Tuesday, October 17, 2006

Let more candidates join the debates

October 17, 2006

To the Editors of the New York Times:

In your Oct. 16 editorial "Great Candidates? That’s Debatable," you say that you would like to see more debates. We also need more candidates in the debates. I was approved by the League of Women Voters for inclusion in three attorney general debates planned by the League, but two of those debates took place without me. WABC refused to include me in its attorney general debate this past Sunday, Oct. 15, and WXXI in Rochester refused to include me in its attorney general debate today, Tuesday, Oct. 17. Because of these refusals, the League withdrew its sponsorship of the two debates in a press release issued last Friday, October 13. WCNY in Syracuse has canceled a debate it previously agreed to host tomorrow, Oct. 18, between Jeanine Pirro and myself.

Excluding third party candidates from candidate debates is counter to the wishes of many voters. History shows that debate participation by third-party candidates raises debate viewership and voter turnout. The 1992 presidential debates, which included third party candidate Ross Perot, were watched by record-breaking TV audiences, averaging 90 million viewers, with a larger audience for each successive debate. Presidential voter turnout went up in 1992, reversing a 20-year downward trend. In 1996, with Perot excluded, the presidential debates averaged only 41 million viewers -- and voter turnout nosedived. In 1998, participation by third-party candidate Jesse Ventura in the gubernatorial debates in Minnesota generated massive voter turnout.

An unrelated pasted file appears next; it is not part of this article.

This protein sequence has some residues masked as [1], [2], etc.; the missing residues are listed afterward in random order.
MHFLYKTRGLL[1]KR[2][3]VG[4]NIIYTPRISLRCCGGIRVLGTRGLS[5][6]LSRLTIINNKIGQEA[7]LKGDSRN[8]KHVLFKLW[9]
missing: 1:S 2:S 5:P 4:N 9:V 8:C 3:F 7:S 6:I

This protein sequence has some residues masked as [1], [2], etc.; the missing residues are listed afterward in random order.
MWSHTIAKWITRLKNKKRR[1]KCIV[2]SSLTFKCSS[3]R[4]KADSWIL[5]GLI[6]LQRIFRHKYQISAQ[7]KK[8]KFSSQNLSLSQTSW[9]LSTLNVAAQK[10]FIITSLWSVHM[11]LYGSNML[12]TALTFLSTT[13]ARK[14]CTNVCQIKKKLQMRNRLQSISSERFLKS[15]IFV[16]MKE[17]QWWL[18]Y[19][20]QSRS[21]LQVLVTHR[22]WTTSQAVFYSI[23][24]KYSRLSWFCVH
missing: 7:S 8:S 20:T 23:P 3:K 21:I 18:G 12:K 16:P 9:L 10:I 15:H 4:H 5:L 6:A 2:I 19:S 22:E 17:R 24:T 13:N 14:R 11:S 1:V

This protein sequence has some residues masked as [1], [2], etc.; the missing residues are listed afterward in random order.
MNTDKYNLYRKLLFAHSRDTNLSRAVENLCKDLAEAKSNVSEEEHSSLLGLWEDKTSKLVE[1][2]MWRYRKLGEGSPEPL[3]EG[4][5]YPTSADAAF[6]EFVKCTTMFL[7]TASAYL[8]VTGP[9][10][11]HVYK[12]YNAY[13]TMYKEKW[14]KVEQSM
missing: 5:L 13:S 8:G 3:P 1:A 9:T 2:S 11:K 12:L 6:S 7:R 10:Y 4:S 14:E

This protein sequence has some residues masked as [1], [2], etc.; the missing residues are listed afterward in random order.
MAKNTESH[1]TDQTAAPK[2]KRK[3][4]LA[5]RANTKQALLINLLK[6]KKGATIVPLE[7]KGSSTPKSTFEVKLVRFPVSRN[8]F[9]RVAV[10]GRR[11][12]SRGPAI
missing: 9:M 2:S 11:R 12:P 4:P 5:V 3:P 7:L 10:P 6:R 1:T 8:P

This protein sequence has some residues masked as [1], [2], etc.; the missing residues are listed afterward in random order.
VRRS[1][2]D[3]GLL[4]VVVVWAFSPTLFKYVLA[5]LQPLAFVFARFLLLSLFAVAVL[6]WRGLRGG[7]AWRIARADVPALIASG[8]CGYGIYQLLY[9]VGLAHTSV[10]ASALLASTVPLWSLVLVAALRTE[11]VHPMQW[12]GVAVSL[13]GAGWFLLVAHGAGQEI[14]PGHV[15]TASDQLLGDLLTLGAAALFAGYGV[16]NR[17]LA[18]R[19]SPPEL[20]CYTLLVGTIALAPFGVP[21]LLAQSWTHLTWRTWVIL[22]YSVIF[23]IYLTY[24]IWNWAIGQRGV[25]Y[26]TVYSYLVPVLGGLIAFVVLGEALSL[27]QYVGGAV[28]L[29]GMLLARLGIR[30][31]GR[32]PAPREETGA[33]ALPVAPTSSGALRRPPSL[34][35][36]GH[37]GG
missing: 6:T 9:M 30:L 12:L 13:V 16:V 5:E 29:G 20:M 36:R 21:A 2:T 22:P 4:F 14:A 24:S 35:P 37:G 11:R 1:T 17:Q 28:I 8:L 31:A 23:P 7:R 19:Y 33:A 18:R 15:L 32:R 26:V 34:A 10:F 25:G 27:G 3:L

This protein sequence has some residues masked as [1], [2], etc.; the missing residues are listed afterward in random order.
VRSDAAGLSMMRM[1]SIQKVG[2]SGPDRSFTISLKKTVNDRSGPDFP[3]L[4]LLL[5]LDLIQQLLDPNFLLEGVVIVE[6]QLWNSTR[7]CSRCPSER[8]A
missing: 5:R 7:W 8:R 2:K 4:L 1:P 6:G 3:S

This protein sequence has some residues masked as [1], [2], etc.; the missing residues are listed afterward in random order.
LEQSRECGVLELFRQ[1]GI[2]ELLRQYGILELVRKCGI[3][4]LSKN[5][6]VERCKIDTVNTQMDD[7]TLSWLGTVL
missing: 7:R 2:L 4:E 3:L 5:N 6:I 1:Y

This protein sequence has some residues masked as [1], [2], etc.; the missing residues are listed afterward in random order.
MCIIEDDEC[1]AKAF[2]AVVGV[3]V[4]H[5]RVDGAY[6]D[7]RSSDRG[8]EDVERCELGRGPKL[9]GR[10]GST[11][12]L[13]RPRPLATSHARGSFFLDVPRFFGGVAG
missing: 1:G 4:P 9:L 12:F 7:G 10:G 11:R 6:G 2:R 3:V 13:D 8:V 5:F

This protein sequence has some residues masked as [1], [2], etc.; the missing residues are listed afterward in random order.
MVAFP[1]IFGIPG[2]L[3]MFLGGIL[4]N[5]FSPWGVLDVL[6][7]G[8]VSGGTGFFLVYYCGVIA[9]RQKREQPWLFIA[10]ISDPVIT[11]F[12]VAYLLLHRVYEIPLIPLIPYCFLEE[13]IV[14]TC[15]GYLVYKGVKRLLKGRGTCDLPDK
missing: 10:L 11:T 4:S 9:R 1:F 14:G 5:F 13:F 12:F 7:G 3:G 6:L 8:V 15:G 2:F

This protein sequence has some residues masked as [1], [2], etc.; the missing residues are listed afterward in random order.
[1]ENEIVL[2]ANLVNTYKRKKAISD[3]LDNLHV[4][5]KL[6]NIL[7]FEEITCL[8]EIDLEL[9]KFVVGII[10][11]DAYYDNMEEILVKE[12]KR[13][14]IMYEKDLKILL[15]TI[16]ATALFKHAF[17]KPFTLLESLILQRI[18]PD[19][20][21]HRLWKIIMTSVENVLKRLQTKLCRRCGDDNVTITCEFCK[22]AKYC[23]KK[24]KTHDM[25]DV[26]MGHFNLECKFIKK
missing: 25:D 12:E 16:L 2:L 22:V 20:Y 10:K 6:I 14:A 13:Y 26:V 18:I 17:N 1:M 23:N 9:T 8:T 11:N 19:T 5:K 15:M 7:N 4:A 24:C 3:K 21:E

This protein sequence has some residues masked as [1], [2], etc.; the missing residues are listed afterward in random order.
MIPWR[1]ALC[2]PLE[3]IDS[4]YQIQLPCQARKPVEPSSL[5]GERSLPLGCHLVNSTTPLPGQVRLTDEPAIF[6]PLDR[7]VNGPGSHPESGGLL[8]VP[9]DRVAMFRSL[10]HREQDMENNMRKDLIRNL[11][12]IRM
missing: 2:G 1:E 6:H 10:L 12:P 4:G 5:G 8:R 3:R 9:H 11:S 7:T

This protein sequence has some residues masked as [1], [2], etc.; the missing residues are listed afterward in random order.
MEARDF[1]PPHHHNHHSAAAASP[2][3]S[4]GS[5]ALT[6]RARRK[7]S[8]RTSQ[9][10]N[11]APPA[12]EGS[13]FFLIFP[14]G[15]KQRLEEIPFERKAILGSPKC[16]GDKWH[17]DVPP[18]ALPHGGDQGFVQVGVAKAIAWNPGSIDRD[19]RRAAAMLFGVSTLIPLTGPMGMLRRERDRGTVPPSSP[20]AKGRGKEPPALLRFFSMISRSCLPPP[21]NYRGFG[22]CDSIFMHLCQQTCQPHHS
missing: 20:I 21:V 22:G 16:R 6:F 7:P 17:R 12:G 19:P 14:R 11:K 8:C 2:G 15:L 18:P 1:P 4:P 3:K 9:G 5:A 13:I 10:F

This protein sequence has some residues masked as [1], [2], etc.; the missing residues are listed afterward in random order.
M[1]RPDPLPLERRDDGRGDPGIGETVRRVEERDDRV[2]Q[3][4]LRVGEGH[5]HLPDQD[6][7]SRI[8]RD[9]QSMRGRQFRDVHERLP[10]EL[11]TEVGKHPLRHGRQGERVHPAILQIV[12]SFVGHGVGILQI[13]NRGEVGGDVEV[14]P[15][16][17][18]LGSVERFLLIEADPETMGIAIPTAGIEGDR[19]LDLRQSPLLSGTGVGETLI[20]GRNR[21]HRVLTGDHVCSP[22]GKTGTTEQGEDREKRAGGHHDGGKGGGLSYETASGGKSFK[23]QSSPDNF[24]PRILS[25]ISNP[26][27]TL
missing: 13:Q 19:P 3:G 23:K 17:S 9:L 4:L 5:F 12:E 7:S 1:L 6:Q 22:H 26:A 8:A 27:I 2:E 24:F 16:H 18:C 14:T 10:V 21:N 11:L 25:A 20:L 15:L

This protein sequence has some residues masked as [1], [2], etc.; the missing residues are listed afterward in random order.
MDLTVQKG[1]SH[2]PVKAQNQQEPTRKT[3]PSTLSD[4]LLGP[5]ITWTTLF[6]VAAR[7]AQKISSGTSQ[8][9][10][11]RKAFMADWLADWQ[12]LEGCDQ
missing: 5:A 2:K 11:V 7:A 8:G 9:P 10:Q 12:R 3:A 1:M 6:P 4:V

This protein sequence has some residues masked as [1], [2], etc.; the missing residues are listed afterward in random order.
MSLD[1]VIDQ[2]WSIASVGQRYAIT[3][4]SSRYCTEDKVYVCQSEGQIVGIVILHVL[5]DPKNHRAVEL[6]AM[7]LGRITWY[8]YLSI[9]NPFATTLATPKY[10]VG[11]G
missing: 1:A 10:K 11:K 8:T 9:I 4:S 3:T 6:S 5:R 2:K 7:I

Many voters are frustrated by the closed nature of our current electoral system. A poll last spring by Princeton Survey Research Associates found that 73% of Americans agree it would be a good idea for this country to have more choices than just Republican and Democratic candidates in the 2008 presidential elections. Polls also show that many Americans do not identify as Republicans or Democrats. In a survey conducted of 15,000 voters during April 2006, Rasmussen Reports found that just 32.7% of Americans identified themselves as Republicans, 36.3% identified as Democrats and 30.9% identified themselves as unaffiliated with either major party. Policies that exclude all candidates from candidate debates except Republicans and Democrats are not reflective of voter opinions and desires.

A voter survey by Rasmussen Reports reported in August 2006, found that voters in New York are more likely than voters in any other state to express a concern about voter suppression. Thirty-four percent (34%) of the New York voters surveyed hold this view. This result is not surprising to those of us working to build viable third parties in New York and encountering the many barriers raised against us.

Let more candidates join the debates, the voters want to hear us.

Rachel Treichler
Green Party candidate for Attorney General

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